In New Mexico, more then one in three children come from families living on less then $23,000 a year. It's the highest rate of childhood poverty in the country. At the same time, the state has the lowest educational outcomes based on test scores and graduation rates.
A new report from the New Mexico Center on Law and Poverty enhances the understanding of how the two are undeniably intertwined. Gail Evans, the Center's Legal Director said it's not that New Mexico's teachers and schools are sub par. Instead, she said, it needs to be acknowledge that because so many children are living in poverty, its much harder to do well in school.
"Living in the stress of poverty means that you're not coming to school everyday ready to learn. It impacts cognitive development and children enter school behind," explained Evans. "Because we have such a large portion of at-risk children, because we have such high levels of poverty, it does take a significant investment."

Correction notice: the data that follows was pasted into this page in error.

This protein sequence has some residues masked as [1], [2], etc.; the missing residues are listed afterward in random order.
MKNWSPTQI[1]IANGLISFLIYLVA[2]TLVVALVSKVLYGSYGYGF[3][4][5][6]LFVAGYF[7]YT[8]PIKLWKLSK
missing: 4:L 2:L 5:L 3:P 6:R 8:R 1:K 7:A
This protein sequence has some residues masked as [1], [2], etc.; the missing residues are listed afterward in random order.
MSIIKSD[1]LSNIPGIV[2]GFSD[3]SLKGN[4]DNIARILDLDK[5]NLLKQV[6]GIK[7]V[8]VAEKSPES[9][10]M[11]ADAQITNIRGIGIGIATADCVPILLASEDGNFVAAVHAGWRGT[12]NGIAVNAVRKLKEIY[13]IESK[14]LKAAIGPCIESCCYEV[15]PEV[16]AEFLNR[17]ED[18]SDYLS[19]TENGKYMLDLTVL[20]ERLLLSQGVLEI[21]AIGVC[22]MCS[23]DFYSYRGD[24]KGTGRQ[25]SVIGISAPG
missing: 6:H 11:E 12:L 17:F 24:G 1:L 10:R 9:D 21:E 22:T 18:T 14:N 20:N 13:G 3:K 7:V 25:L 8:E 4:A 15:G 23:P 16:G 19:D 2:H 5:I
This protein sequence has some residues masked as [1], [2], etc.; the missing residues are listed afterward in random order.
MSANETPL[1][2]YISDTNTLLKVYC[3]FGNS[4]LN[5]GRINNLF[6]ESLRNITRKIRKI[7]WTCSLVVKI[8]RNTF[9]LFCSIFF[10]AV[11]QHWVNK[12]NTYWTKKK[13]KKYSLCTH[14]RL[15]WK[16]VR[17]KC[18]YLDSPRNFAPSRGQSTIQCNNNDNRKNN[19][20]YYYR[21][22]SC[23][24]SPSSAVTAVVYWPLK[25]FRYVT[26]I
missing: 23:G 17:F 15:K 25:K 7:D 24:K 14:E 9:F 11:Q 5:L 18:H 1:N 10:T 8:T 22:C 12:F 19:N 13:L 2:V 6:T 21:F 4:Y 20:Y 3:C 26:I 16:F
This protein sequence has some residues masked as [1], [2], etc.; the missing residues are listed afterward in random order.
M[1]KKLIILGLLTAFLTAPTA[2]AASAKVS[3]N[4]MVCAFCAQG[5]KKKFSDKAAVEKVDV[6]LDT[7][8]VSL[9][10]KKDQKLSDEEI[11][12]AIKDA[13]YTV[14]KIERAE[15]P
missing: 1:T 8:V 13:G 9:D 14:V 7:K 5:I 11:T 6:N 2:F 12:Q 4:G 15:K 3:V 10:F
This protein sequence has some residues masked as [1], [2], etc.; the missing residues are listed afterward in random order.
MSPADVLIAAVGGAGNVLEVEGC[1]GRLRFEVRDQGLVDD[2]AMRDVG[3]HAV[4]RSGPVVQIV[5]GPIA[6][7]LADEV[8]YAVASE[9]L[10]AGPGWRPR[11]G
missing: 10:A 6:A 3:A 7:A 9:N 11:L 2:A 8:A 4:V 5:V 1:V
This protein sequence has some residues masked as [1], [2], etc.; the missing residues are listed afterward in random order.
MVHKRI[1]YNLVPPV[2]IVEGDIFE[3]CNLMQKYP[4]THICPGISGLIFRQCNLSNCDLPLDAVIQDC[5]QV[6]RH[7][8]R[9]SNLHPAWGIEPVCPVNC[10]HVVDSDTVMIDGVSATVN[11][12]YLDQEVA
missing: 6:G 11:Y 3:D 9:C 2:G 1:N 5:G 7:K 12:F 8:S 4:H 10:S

And that's an investment Evan's believes New Mexico has not made. She said the education system is underfunded by more then 15 percent.
The study recommends raising the state's minimum wage and ensuring that people who qualify for safety net programs like Medicaid and food stamps are taking advantage of those services. It also recommends that schools with high levels of poverty get sufficient additional funding to target those children and eliminate the achievement gap.